And you know, biologically we're learning that, you know, it increases in frequency and severity the further you get away from the equator, right? So, That's because you get a, a pretty good amount of the vitamin D that we need to have, you know, um, improved mood to feel regulated. You get that through the sun, and so the light stimulates your body's natural production of vitamin D and then that turn supports your metabolism, strengthens your bones, you know, does all these really wonderful things for our entire system.

But many of us are now working. inside and or, or in school or we're home for most of the day, especially after the pandemic and you know, during, you know, our more northerly latitude winter, the days are shorter and the sun's angle and the sky stays lower. So that really does mean that we miss out on a lot of the benefit.

of sunlight. And you know, to think about it, this is a fact that I often tell when I'm working with someone holistically on possibly treating just any symptom of depression or, or thinking holistically about their mental health. That in the Midwest, in like our area of the country, there's only three out of 12 months that we get enough sun to even.

The vitamin D that we're having. So I mean, oh, can you imagine a three? Hmm, that's, that's far fewer than I would've expected even, um, having known quite a bit about this. Yeah. Yeah. And you know, it's also, we're gonna talk about some tools, you know, to support it, like a happy lamp or, or taking Vitamin D, but it's important to know that that vitamin doesn't just metabolize on its own.

We can't just. Increase our dose to like 10,000 IU of vitamin D for nine months and stay inside like the sun is actually what helps the meta, like our bodies metabolize that vitamin. So for example, people with darker skin who have more melanin, which acts as a natural sunscreen, they may have to spend even more time in the sun than people with lighter skin in order for their bodies to be able to produce the same amount of vitamin.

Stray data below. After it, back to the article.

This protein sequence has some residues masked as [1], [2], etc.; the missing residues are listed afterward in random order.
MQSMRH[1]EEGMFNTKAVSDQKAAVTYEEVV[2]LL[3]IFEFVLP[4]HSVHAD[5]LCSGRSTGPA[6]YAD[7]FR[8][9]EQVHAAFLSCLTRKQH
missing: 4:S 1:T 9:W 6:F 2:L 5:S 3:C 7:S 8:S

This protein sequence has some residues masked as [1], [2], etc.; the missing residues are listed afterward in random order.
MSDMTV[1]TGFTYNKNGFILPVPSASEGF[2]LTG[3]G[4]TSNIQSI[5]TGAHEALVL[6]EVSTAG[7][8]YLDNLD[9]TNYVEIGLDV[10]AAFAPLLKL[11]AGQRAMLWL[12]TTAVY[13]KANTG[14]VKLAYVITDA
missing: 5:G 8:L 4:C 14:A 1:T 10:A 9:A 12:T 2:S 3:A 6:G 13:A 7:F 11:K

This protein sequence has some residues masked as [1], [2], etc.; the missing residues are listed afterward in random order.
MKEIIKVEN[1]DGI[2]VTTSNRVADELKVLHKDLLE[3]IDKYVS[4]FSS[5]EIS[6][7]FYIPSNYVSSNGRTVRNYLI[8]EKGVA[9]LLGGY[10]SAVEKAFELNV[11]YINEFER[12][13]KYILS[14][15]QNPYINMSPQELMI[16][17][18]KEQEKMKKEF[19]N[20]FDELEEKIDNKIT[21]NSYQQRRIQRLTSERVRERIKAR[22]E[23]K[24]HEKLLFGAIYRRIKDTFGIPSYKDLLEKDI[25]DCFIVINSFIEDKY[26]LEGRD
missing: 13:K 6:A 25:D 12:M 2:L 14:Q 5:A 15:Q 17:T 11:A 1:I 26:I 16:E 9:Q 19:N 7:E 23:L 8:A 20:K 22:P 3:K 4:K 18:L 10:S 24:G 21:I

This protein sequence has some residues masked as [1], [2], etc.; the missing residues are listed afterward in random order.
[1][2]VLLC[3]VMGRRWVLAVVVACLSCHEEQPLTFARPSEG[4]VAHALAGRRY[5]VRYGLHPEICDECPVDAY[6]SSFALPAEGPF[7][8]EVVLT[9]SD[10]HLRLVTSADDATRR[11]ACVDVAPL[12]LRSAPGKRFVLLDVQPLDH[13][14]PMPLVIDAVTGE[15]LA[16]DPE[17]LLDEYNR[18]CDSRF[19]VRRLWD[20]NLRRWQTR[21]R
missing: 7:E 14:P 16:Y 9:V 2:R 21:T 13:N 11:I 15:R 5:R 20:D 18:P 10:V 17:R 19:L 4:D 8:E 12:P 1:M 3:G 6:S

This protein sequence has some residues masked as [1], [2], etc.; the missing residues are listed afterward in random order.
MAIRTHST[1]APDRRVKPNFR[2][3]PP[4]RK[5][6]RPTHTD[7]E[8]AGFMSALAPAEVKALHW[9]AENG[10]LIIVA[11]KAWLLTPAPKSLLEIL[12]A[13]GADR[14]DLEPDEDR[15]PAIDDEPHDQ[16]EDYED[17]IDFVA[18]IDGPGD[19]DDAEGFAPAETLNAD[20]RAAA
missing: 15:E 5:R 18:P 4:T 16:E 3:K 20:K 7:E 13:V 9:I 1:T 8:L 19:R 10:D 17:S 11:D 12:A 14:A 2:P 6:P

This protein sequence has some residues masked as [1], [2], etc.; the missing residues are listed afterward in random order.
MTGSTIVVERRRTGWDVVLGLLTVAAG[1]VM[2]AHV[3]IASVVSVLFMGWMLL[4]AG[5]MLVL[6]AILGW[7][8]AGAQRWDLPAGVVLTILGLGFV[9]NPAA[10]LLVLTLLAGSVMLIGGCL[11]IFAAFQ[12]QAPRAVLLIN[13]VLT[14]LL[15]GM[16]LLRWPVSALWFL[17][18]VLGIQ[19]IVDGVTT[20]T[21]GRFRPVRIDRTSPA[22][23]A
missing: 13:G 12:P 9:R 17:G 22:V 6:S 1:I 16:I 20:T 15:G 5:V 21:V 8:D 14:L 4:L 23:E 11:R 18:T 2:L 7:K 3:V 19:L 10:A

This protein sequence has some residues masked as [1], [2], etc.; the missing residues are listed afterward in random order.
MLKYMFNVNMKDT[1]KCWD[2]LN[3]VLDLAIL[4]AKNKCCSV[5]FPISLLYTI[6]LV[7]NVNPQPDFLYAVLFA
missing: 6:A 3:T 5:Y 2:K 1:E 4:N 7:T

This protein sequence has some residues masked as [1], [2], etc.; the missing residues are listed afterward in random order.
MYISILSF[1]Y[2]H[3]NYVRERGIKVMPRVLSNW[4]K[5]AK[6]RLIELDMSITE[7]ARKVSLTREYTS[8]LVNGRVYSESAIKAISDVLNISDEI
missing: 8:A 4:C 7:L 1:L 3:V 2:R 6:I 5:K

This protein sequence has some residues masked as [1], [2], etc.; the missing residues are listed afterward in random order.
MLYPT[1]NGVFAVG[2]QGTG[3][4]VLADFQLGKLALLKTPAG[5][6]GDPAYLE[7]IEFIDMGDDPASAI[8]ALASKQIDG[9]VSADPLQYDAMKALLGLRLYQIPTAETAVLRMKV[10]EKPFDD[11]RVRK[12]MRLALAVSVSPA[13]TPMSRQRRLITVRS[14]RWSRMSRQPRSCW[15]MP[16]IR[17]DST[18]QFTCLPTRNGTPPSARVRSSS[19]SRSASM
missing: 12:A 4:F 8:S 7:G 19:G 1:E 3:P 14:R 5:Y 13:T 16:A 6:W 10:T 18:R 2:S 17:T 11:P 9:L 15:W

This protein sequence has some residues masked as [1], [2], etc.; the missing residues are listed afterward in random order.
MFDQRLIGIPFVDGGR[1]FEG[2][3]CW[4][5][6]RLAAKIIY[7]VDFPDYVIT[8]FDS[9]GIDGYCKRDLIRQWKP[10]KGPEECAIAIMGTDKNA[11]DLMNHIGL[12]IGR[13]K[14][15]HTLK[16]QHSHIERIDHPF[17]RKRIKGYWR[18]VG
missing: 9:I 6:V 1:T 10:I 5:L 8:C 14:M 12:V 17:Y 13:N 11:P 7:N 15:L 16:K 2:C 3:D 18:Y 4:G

And if you're curious, like, well, when the heck just do I go outside? They're actually, it's, it's, it's dedicated like 10:00 AM to 3:00 PM is the best times for sunlight driven vitamin D production. So make a note, try and get outside, you know, mid-morning, lunchtime, early afternoon. Mm-hmm. , good habit to get in, um, in general to do some movement in your day.

And also grab some, uh, extra vitamin D um, in that process. Definitely. Well, okay, Jeff, how often do you feel like you see in, you know, in your caseload, people coming through your office, uh, see seasonal effective disorder? How often would you say it's occurring? Well, as you, as we were talked at the beginning, you know, we're right in the heart of the time when this, um, presentation would be more common.

Uh, so it comes up pretty frequently. Not necessarily people saying, oh, I think I have this, but more in them reporting to me that I've noticed these types of things. Yeah. And it, it really is oftentimes congruent with seasonal effective disorder or types of symptoms. that we would say lend them themselves to seasonal effective disorder.

And, um, this is kind of the window of time, like I said, that we would, um, we would see this and it's kind of like a post holiday mm-hmm. early, um, early New Year type thing. Um, I think a lot of factors there, you know, for. For a lot of people, the holidays keep us busy. Whether or not they're necessarily things that, um, are enjoyable or not, they all come with their, their own things, stressors and and such.